The UK's new culture secretaryis getting the big four telecoms operators and Ofcom around a table on Tuesday, in a meeting that could decide the immediate future of 4G in the UK — and clear the way to EE switching on its 4G services.
The meeting in London will aim to put an end to the acrimoniousover Ofcom's decision to allow EE to use its 1800MHz spectrum and give it services in the UK.
Tuesday marks the end of a month-long ceasefire, during which Vodafone, O2 and Three agreed not to take further legal action or makeabout the spectrum auction process.
EE has everything in place to turn on its high-speed LTE network nationwide, but as part of the ceasefire deal, it was blocked from launching its 4G service. However, if the operators and Ofcom can agree today, there should be nothing to stop EE from switching on the service from tomorrow — though it is unlikely it could move that soon.
The threat of legal action has longdue to an imbalance in the amount and type of spectrum owned by each operator. However, the month-long layoff has given Ofcom a chance to see if it can move up the timetable for bringing 4G services in the 800MHz and 2.6GHz bands online.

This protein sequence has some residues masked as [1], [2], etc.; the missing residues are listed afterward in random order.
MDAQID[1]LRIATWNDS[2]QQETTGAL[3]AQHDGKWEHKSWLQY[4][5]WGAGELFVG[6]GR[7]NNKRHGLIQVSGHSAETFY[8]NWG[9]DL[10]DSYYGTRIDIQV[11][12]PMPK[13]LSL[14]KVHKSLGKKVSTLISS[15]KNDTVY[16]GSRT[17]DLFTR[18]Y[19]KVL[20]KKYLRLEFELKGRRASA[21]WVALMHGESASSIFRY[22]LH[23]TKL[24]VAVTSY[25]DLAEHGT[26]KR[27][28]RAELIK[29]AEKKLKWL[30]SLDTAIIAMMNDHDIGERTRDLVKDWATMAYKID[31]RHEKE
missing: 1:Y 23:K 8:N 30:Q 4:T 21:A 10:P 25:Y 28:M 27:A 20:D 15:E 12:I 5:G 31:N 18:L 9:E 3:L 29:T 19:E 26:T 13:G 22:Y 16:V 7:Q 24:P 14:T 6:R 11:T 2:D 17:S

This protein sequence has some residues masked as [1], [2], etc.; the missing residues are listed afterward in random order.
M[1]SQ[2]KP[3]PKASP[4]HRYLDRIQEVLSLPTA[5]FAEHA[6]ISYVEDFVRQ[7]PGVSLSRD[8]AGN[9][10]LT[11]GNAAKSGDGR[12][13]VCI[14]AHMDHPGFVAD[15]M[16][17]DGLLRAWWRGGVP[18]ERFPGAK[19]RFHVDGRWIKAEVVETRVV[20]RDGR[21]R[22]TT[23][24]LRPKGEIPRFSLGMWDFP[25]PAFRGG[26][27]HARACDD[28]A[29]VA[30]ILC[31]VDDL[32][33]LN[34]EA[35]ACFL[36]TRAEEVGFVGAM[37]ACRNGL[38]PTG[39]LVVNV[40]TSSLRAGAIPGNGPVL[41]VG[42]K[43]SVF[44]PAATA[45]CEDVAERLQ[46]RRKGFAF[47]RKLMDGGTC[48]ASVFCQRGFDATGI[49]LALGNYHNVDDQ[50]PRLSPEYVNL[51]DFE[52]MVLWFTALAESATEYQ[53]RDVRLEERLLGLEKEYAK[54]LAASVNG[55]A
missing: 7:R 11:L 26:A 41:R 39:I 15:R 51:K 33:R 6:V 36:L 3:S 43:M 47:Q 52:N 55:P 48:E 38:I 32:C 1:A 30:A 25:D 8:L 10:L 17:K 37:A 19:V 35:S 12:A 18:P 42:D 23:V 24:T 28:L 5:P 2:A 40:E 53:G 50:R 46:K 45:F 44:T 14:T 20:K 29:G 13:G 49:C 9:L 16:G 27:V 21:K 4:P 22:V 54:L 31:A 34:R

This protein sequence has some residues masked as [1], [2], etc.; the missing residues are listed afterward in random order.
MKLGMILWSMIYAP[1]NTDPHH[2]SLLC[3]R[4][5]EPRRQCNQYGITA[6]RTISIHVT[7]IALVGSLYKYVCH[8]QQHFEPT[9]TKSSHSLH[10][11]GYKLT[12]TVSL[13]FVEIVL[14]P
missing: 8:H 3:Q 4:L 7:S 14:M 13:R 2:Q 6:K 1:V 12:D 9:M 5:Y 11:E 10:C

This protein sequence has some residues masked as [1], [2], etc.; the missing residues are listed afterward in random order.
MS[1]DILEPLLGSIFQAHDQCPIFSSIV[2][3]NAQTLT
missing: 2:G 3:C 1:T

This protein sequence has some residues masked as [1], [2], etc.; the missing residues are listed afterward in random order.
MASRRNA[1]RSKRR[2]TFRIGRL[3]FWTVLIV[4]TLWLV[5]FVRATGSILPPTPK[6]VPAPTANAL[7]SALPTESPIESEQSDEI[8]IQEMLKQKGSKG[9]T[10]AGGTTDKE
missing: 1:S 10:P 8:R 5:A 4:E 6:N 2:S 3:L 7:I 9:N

Bidding in the spectrum auction is set to begin in January 2013, but Ofcom is expected to propose that this be moved forward. However, the spectrum cannot be used for 4G services until the bands have been cleared of the analogue television broadcasts and air traffic control that currently use it — a process that could take many months.
According to the BBC, digital TV switchover manager Arqiva has found a way of clearing spectrum by spring 2013, with a view to launching new services in May or June.
ZDNet understands that Ofcom now intends that all 800MHz clearance will have taken place by the end of 2013, as opposed to the original target of early 2014. In addition, it is believed to want the 2.6GHz band to be cleared by the end of March 2014.
If these moves satisfy EE's rivals, the way will be cleared to decide when O2 and Vodafone can launch high-speed 4G LTE services in the 800MHz and 2.6GHz bands, and when Three can introduce its own high-speed network on
And that means consumers may be a little closer to enjoying the download speeds of up to 100Mbps promised by 4G, which was the point of the whole saga in the first place.